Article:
The first time I saw Robert Wise’s 1963 movie The Haunting, I was pretty young and I didn’t like it much. Too boring, I thought. But upon subsequent viewings I have come to think it’s actually a pretty effective horror film, because it does not rely on the grotesque and horrible to instill fear, but rather on subtle psychological manipulation.
In brief, the story concerns a paranormal researcher’s study of a reputedly haunted house. The film focuses on one participant, Eleanor Lance, who is apparently sensitive to the supernatural. Gradually, it begins to seem that the unexplainable phenomena of the “haunting” is directed at her.
What makes the movie interesting is that it’s hard to tell whether Eleanor is truly being haunted by anything or if she is just going insane. The ambiguity makes for a good “let the viewer decide” puzzle, which I like very much. I suppose the closing narration does tip the balance somewhat in favor of a supernatural explanation, but still, it’s very good.
One weakness in the movie is that Eleanor herself is not very sympathetic. I think the viewer is supposed to pity her, and I guess I kind of did, but to an extent it made her seem so vulnerable that it doesn’t seem that surprising that the house would cause her such distress.
The other problem I have isn’t so much with this movie in particular as it is with the whole “Haunted House” genre, which is that haunted houses aren’t especially scary unless you go inside them. Apparently, as the opening narration makes clear, “Hill House has stood for 90 years”, and hasn’t hurt anybody except those who decided to live in it during that time. This isn’t really that scary, because you know that as long as you don’t go in the place, you will be okay. It may pose a threat to sensitive souls like Eleanor, but not to the world at large.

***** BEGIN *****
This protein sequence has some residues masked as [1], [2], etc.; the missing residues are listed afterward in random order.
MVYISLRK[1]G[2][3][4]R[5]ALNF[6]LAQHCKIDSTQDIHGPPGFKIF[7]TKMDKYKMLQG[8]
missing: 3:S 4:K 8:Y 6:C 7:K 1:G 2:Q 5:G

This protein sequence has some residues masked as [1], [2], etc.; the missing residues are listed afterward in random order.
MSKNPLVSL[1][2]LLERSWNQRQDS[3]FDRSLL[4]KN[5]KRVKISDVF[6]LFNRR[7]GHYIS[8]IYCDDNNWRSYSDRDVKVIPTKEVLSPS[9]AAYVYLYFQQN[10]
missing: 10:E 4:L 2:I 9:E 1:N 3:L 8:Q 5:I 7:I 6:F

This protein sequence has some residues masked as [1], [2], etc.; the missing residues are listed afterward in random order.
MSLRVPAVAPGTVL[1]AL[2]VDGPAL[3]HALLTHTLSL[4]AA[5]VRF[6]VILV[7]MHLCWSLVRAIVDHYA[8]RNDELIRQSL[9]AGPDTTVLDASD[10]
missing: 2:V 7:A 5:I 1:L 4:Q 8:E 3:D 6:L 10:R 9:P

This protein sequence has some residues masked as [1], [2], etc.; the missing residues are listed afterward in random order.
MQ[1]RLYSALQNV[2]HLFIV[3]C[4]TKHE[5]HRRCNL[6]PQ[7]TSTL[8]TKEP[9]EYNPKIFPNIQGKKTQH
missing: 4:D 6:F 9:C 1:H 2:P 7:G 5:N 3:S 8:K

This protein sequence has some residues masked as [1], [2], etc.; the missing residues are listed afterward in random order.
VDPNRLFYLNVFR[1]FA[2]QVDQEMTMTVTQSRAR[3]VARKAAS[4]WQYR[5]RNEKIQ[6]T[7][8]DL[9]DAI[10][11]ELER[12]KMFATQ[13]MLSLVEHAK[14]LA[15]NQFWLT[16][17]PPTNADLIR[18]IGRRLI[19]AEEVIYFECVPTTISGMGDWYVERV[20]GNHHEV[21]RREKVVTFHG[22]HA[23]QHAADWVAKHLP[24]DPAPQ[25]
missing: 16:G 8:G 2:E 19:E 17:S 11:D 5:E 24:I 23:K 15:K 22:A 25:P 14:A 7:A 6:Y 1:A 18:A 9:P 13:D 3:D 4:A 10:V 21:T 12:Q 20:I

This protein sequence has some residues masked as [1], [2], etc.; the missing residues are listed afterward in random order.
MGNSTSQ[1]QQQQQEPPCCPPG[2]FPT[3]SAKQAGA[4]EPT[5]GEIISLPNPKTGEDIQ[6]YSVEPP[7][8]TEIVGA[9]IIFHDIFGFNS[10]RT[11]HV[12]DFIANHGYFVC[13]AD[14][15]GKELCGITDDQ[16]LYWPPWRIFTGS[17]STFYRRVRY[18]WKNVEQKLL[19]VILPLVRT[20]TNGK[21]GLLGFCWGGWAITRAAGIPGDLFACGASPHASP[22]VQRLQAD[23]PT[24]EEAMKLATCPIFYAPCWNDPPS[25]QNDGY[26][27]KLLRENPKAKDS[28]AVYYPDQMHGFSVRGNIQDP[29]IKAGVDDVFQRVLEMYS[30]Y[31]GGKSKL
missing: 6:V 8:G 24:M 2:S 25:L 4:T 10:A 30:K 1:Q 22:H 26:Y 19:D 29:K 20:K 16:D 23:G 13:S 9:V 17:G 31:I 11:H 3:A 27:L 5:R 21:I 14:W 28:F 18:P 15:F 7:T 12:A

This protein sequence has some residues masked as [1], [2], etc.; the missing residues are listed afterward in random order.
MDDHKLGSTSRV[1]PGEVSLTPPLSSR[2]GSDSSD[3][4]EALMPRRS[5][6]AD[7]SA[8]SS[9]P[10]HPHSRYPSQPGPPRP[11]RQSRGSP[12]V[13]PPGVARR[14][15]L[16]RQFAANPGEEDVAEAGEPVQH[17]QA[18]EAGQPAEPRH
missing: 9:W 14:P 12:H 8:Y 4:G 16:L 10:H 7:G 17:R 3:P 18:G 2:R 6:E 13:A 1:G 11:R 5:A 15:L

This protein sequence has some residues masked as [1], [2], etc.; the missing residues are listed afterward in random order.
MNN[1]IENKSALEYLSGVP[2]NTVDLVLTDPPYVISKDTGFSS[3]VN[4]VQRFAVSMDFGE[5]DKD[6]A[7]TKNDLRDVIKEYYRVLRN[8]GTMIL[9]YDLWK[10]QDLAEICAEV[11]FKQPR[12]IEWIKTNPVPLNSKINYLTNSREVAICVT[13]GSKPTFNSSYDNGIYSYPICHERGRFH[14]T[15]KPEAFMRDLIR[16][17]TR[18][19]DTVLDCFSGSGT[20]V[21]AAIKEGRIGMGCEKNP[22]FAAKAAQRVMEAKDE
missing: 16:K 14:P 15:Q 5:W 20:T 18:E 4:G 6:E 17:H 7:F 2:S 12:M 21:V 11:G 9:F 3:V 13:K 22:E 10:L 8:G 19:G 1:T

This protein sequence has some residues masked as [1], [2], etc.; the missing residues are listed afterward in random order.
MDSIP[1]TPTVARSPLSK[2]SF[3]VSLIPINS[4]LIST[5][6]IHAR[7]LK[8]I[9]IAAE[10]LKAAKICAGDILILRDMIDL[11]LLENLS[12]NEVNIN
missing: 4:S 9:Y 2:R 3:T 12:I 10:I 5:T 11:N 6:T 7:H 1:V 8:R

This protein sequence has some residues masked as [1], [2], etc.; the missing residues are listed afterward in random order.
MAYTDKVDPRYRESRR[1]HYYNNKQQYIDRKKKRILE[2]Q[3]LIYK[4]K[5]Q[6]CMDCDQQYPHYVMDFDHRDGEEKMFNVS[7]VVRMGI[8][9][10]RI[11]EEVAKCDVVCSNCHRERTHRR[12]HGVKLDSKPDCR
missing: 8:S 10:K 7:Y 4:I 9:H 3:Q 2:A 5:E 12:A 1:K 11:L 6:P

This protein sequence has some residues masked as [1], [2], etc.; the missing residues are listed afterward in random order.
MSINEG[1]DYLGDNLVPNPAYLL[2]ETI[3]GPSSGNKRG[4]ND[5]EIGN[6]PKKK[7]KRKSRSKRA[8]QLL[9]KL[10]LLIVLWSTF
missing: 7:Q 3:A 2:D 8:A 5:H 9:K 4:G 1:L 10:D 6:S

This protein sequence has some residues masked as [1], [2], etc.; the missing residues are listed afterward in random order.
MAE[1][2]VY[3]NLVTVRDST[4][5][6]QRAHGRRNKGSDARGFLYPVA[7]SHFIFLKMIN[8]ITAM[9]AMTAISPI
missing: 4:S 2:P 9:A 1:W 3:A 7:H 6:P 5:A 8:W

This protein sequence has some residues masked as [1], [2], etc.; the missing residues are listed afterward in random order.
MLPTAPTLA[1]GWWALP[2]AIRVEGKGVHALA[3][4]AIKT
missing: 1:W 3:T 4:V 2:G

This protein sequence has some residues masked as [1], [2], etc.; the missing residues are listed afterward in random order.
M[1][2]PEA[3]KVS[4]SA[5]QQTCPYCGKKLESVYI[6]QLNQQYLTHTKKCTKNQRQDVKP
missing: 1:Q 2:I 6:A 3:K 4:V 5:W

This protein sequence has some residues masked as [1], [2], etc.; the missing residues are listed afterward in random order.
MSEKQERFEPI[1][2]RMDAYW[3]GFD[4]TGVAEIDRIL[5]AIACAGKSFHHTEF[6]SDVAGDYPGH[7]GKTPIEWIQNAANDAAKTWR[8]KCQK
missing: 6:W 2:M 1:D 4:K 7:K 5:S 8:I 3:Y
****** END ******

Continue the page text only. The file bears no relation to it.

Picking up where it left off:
To me, that isn’t frightening in the way that Lovecraftian monsters or even creatures like the Wolf Man and such are, because those things are autonomous and can go all around spreading terror. While haunted houses just sit there, being haunted.
However, with that said, it’s still very effective; the House itself looks very sinister, and the cinematography does a great job conveying unseen threat. If the “Haunted House” concept isn’t all that frightening upon reflection, it certainly is easy to forget that while watching the movie.
I know they remade the movie in 1999. I haven’t seen the remake, but I have heard it was much less subtle than the original, and made the supernatural much more explicit. I won’t judge without seeing it, but seems plausible. Horror movies have declined a great deal since the ’60s.